— Montgomery County government, 1999.[1]

Colors[edit]

The official description of the flag states that the shade of red and blue are to be identical to that found on the U.S. flag and that the shade of gold is identical to that found on the flag of the State of Maryland.[7]

Color Pantone RGB values
     Old Glory Blue 281[1] (0,38,100)[1]
     Old Glory Red 193[1] (187,19,62)[1]
     Maryland Gold 124[1] (234,171,0)[1]

See also[edit]

References[edit]

  1. ^ a b c d e f g h i j k l m n Montgomery County, Maryland (1999). "Montgomery County Flag". Archived from the original on November 29, 1999. Retrieved November 29, 1999. The flag uses some elements of the family arms of General Richard Montgomery for whom the County was named. It is based on the shield of the official coat of arms of Montgomery County which was designed and approved by The College of Arms in London, England and officially adopted by Bill 38-76 enacted by the County Council on October 5, 1976 at the request of the County Executive. The gold fleur-de-lis in two quarters of the flag are reminders of the French ancestry of the Montgomery family. The gold rings with blue gemstones in two quarters of the flag proclaim royal favor and protection and are found in the family coat of arms of General Montgomery's family. The indented line which separates the upper quarters of the flag from the lower quarters of the flag represents the borders of a local government. The following specifications are used to produce the County flag: Height to length, 2 to 3. The flag will be quartered by a crenellated line, separating the top two quarters from the two bottom quarters, and a straight vertical line, separating the left two quarters from the two right quarters. The upper left and lower right quarters shall consist of a gold fleur-de-lis on a blue background. The upper right and lower left quarters shall consist of a gold ring with a blue gem on a red background. Crenellated line formed of 11 squares, 1/11 of flag length, with center block split in middle with left side red and right side blue. Rings and fleur-de-lises to be three times as high as a block in the crenellated line with width proportional. Rings and fleur-de-lises centered horizontally on their quarters and spaced vertically so that upper and lower edge of rings and fleur-de-lises are equal distance from horizontal outside edge of quarter and nearest part of crenellated line. Red and blue should be the same shade as is used in the United States flag and gold should be same shade as is used in the Maryland State flag. Check date values in: |accessdate= (help)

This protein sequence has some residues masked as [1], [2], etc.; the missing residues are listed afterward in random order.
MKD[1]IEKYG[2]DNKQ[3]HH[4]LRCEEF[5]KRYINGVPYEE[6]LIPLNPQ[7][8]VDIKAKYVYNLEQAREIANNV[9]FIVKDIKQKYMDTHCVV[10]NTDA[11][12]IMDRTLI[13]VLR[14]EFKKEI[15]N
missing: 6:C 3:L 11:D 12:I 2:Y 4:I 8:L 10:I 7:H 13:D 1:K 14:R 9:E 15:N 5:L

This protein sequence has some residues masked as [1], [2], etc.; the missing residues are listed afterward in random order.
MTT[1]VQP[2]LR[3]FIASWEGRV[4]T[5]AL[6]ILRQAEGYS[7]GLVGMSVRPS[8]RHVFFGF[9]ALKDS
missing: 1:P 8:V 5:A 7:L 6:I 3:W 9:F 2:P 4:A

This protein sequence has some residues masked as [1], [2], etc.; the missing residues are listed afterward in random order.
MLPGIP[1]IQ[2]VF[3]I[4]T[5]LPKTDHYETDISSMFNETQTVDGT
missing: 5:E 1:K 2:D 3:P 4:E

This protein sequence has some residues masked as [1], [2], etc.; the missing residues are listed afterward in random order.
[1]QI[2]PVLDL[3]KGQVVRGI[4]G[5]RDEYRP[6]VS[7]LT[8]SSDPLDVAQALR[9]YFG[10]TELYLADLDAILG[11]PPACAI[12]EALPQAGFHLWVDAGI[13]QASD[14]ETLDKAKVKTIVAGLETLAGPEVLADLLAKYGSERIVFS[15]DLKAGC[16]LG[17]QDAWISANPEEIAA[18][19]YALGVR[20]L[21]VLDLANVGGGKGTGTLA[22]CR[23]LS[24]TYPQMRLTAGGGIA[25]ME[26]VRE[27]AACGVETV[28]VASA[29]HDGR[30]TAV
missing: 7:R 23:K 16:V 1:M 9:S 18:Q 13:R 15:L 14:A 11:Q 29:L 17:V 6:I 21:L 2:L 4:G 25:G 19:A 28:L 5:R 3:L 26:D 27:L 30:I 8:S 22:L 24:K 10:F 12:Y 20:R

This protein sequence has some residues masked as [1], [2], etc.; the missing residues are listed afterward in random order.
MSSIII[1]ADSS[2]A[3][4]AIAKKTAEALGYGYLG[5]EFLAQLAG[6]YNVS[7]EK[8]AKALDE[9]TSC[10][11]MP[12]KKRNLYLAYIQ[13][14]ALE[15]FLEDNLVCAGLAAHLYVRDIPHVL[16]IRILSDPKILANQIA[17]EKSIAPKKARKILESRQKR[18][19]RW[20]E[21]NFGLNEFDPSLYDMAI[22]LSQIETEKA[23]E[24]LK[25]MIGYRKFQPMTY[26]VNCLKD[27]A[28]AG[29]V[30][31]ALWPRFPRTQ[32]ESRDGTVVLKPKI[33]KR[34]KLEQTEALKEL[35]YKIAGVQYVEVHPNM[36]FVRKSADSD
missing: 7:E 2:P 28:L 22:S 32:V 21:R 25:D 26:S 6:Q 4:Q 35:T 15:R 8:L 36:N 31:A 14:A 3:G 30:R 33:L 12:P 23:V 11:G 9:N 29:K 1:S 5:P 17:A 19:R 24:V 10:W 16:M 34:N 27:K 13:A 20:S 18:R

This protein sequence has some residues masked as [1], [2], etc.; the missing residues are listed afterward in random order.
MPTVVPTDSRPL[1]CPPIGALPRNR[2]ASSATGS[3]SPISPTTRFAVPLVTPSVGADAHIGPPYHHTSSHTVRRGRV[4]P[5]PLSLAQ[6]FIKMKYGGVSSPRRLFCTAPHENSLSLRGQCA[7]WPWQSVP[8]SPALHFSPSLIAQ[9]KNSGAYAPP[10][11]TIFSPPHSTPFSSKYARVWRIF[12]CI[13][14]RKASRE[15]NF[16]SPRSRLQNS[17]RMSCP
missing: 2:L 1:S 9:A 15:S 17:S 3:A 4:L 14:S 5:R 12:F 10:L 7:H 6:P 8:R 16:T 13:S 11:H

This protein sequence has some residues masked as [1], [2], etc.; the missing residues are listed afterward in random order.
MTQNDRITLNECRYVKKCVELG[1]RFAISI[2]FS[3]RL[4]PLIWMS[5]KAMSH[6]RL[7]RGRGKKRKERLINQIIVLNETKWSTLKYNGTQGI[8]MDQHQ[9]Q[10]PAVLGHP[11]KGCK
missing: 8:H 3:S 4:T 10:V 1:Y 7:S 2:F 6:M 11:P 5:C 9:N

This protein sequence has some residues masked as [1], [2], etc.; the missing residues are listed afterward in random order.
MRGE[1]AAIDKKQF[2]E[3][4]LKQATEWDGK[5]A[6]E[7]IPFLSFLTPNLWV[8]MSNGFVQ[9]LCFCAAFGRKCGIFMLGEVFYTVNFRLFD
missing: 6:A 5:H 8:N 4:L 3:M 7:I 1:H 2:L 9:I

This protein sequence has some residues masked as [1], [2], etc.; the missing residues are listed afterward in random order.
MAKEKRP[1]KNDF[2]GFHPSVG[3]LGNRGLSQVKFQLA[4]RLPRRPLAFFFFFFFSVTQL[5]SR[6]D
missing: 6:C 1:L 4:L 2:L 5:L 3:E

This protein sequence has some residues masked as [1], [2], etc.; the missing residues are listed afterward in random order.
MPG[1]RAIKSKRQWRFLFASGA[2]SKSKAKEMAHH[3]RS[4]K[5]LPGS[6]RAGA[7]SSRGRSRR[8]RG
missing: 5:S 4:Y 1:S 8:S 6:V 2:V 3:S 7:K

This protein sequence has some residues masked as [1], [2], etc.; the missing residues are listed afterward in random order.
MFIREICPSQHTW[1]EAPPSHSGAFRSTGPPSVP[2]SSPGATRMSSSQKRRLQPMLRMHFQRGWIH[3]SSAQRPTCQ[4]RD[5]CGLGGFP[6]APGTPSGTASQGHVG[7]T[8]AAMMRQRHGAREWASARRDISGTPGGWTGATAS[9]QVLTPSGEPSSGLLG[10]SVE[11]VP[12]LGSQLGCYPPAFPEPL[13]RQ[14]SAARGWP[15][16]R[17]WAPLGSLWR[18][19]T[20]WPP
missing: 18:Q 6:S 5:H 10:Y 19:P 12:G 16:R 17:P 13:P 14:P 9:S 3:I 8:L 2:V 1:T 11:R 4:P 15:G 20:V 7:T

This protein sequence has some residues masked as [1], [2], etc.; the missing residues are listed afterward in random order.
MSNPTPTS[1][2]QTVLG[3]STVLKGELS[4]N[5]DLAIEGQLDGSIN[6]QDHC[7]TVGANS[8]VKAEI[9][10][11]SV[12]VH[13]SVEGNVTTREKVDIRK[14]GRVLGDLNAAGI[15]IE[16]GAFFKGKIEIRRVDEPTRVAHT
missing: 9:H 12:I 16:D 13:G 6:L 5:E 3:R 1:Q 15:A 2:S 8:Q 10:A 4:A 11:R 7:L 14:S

2. ^ a b c d e McEwan, Peggy (November 14, 2012). "The story of the Cabin John woman behind Stoneyhurst Quarry: Lilly Stone helped build Montgomery County homes and history". The Gazette. 9030 Comprint Court, Gaithersburg, Maryland, 20877: Post-Newsweek Media, LLC. Archived from the original on April 15, 2015. Retrieved October 14, 2013.CS1 maint: location (link)
  3. ^ a b c d e McEwan, Peggy (November 20, 2012). "Lilly Stone Drive's eponym put Montgomery on the road to development". The Washington Post. Washington, D.C. Archived from the original on March 16, 2016. Retrieved March 16, 2016.CS1 maint: BOT: original-url status unknown (link)
  4. ^ Montgomery County Maryland: Our History and Government. Montgomery County, Maryland, and the Montgomery County Historical Society. 1999. Archived from the original on 1999-11-29.
  5. ^ Boutell, Charles (1914). The Handbook to English Heraldry. London: Reeves & Turner. p. 10. Retrieved 2015. Check date values in: |accessdate= (help)
  6. ^ a b Nisbet, Alexander (1816). A System of Heraldry. 1. Edinburgh: William Blackwood. p. 375. Retrieved 2015. Check date values in: |accessdate= (help)
  7. ^ "American Legal Publishing - Online Library". Library.amlegal.com. Retrieved 2017-05-25.

External links[edit]